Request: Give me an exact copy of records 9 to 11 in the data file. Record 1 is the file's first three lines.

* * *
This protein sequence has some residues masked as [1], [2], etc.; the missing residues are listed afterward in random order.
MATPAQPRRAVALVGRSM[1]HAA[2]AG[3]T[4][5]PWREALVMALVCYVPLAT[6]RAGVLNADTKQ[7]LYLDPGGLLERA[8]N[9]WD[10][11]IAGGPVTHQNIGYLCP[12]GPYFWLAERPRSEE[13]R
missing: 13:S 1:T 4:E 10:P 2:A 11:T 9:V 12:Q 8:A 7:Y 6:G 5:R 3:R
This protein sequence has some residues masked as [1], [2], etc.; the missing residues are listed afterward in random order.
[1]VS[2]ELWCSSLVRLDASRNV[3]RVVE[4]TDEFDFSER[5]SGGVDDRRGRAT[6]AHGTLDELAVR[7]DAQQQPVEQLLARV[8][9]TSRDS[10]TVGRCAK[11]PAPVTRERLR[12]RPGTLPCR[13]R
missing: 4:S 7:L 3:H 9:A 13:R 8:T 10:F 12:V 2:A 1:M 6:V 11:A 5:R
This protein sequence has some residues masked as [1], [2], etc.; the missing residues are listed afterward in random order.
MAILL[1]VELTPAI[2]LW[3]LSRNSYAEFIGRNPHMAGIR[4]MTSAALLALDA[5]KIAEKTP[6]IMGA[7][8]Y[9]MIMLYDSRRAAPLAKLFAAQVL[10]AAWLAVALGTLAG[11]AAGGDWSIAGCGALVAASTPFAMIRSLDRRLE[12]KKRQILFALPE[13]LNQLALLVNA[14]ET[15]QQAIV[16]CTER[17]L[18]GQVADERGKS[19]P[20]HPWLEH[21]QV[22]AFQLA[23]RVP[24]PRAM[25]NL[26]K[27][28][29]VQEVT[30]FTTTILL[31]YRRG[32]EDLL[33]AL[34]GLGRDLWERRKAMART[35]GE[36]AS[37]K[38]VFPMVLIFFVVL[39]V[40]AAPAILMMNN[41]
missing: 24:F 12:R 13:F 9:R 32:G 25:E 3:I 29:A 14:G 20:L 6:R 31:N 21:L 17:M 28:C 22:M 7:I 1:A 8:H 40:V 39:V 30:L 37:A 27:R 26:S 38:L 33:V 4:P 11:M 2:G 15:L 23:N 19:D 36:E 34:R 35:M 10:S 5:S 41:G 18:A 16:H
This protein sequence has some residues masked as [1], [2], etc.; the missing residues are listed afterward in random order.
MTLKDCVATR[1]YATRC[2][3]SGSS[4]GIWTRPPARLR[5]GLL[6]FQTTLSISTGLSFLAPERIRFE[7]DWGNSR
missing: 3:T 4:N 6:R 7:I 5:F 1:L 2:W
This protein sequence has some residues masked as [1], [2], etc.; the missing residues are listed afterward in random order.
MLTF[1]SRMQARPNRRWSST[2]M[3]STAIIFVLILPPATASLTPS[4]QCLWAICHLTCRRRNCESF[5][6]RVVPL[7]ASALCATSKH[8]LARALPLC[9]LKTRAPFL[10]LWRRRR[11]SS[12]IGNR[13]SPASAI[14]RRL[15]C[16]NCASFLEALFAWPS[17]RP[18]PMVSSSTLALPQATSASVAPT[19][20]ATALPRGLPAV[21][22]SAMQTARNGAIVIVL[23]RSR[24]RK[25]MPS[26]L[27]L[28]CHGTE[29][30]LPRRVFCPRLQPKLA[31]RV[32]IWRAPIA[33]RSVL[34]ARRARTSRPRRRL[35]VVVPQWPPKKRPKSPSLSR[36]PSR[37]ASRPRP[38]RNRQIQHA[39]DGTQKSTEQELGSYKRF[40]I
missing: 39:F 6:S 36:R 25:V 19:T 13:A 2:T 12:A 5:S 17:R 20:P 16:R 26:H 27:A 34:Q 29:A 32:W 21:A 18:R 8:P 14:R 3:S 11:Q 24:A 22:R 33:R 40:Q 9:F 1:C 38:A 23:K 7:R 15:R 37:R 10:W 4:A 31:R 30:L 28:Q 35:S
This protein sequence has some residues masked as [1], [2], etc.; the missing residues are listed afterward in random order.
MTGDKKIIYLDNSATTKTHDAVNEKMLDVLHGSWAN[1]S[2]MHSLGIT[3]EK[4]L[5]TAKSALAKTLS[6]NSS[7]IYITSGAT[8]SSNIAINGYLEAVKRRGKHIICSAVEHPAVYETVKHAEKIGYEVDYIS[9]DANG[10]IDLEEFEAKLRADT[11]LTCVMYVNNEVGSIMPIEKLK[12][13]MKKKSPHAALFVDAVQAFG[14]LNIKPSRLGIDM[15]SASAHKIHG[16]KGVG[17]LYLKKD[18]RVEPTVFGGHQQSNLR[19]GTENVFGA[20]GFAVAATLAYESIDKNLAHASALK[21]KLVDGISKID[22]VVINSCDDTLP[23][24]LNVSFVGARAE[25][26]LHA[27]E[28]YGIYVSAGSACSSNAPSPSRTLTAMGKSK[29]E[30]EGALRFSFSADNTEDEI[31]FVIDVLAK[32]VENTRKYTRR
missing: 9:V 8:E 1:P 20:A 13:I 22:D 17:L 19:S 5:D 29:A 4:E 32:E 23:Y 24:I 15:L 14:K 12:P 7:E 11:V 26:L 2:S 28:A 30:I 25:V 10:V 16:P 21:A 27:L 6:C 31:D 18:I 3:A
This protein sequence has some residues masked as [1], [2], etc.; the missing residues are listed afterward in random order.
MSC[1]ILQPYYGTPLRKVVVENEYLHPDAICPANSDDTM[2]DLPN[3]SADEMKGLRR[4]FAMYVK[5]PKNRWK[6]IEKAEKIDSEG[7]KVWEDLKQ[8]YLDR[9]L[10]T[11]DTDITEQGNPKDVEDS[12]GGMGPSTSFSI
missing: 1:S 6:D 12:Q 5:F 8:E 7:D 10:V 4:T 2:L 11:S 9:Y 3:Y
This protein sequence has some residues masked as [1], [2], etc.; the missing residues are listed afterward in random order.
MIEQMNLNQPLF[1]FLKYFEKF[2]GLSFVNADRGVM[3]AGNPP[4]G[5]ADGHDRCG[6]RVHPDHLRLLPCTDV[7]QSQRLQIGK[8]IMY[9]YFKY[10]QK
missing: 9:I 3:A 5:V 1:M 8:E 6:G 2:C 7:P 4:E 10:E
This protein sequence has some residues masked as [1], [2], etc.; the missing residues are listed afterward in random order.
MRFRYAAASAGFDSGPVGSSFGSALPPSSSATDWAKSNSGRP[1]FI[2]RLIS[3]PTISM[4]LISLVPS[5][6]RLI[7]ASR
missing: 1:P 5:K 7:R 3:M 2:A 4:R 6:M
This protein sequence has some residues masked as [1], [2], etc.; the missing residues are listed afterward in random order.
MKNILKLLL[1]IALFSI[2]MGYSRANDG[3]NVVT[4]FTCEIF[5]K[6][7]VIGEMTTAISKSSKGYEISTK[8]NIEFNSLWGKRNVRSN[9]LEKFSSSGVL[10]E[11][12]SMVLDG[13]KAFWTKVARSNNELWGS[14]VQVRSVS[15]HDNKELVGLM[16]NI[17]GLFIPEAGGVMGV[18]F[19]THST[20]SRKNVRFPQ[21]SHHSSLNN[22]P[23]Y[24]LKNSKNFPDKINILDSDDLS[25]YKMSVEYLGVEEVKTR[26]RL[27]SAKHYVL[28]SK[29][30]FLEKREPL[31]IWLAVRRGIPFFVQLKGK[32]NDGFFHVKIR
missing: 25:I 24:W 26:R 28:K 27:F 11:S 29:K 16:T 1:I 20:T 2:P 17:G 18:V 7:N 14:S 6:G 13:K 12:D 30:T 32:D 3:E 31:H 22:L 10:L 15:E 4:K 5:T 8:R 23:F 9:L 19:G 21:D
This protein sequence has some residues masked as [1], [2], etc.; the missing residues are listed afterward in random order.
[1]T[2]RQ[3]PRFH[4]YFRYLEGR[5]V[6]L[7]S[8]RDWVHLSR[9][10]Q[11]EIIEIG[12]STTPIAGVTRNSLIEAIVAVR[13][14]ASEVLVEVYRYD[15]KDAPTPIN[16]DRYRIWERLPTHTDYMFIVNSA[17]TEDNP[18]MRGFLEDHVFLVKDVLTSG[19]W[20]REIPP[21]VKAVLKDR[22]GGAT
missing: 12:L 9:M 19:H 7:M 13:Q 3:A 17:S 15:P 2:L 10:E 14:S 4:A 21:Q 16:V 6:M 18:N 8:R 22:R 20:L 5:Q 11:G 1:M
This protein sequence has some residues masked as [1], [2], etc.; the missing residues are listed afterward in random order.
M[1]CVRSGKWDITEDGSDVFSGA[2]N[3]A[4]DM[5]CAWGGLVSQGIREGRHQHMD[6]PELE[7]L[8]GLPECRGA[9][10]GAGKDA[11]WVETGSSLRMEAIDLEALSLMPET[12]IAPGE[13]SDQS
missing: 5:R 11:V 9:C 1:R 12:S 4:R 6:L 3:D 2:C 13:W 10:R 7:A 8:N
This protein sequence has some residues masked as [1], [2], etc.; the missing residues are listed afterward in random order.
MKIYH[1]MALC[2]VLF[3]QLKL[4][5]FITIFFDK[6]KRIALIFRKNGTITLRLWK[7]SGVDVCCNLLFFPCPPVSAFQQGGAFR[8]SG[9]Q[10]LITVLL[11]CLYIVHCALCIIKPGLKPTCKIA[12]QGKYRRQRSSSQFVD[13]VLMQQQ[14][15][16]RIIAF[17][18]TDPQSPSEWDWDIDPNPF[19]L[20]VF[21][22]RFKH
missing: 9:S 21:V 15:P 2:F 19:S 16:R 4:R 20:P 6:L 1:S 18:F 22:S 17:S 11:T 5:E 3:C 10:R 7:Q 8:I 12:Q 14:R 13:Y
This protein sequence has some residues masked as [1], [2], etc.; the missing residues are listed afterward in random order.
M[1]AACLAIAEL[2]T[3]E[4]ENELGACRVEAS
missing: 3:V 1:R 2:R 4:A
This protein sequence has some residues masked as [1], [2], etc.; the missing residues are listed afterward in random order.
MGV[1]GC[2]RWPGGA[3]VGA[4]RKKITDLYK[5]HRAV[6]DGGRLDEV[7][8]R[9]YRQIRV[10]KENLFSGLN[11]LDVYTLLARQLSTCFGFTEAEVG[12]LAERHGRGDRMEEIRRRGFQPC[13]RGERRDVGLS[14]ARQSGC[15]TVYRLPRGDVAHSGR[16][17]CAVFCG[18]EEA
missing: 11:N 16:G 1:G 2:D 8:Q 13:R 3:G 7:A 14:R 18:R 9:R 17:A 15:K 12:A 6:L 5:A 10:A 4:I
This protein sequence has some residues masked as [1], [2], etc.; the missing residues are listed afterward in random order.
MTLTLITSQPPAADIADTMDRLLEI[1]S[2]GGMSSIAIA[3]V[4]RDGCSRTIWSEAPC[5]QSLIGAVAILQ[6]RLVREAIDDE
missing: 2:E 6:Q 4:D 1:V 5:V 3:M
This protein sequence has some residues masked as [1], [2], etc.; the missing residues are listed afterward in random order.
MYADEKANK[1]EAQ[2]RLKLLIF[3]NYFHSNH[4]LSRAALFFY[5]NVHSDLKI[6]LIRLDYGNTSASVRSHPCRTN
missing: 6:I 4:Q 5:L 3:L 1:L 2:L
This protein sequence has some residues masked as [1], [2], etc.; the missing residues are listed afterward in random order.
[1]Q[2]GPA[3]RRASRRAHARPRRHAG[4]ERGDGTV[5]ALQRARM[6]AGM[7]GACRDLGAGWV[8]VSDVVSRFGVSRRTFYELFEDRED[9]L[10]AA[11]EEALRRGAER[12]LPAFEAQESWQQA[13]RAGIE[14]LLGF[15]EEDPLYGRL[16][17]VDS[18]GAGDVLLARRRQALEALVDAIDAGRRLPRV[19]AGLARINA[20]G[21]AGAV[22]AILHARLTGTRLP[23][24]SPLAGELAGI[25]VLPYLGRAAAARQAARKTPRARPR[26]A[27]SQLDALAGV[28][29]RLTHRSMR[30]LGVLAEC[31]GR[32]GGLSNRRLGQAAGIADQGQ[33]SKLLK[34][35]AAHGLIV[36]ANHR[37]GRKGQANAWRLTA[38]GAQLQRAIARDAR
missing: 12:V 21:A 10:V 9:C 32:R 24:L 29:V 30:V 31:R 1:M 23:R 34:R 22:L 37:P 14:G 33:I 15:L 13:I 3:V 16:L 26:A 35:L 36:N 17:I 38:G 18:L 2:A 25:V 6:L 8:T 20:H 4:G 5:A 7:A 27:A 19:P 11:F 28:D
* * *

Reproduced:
This protein sequence has some residues masked as [1], [2], etc.; the missing residues are listed afterward in random order.
MRFRYAAASAGFDSGPVGSSFGSALPPSSSATDWAKSNSGRP[1]FI[2]RLIS[3]PTISM[4]LISLVPS[5][6]RLI[7]ASR
missing: 1:P 5:K 7:R 3:M 2:A 4:R 6:M
This protein sequence has some residues masked as [1], [2], etc.; the missing residues are listed afterward in random order.
MKNILKLLL[1]IALFSI[2]MGYSRANDG[3]NVVT[4]FTCEIF[5]K[6][7]VIGEMTTAISKSSKGYEISTK[8]NIEFNSLWGKRNVRSN[9]LEKFSSSGVL[10]E[11][12]SMVLDG[13]KAFWTKVARSNNELWGS[14]VQVRSVS[15]HDNKELVGLM[16]NI[17]GLFIPEAGGVMGV[18]F[19]THST[20]SRKNVRFPQ[21]SHHSSLNN[22]P[23]Y[24]LKNSKNFPDKINILDSDDLS[25]YKMSVEYLGVEEVKTR[26]RL[27]SAKHYVL[28]SK[29][30]FLEKREPL[31]IWLAVRRGIPFFVQLKGK[32]NDGFFHVKIR
missing: 25:I 24:W 26:R 28:K 27:F 11:S 29:K 16:T 1:I 20:T 2:P 17:G 18:V 7:N 14:S 6:G 13:K 12:D 30:T 32:D 3:E 31:H 22:L 10:L 15:E 4:K 5:T 8:R 23:F 9:L 19:G 21:D
This protein sequence has some residues masked as [1], [2], etc.; the missing residues are listed afterward in random order.
[1]T[2]RQ[3]PRFH[4]YFRYLEGR[5]V[6]L[7]S[8]RDWVHLSR[9][10]Q[11]EIIEIG[12]STTPIAGVTRNSLIEAIVAVR[13][14]ASEVLVEVYRYD[15]KDAPTPIN[16]DRYRIWERLPTHTDYMFIVNSA[17]TEDNP[18]MRGFLEDHVFLVKDVLTSG[19]W[20]REIPP[21]VKAVLKDR[22]GGAT
missing: 12:L 9:M 19:H 7:M 13:Q 3:A 17:S 15:P 2:L 10:E 14:S 4:A 21:Q 16:V 6:M 18:N 8:R 22:R 20:L 5:Q 11:G 1:M